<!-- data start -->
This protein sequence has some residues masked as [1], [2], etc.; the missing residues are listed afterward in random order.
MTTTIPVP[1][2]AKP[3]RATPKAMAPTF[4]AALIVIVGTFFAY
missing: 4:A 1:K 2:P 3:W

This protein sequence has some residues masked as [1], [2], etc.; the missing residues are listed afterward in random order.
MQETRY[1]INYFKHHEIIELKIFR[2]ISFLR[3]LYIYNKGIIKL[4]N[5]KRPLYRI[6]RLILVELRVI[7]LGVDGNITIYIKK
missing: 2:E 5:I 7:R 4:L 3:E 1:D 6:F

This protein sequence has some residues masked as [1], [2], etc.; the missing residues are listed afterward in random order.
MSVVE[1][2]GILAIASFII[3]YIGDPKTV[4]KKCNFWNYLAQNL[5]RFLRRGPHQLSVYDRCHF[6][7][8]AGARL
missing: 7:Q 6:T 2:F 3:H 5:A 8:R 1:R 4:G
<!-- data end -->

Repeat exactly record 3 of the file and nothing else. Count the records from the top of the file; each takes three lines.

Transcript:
This protein sequence has some residues masked as [1], [2], etc.; the missing residues are listed afterward in random order.
MSVVE[1][2]GILAIASFII[3]YIGDPKTV[4]KKCNFWNYLAQNL[5]RFLRRGPHQLSVYDRCHF[6][7][8]AGARL
missing: 7:Q 6:T 2:F 3:H 5:A 8:R 1:R 4:G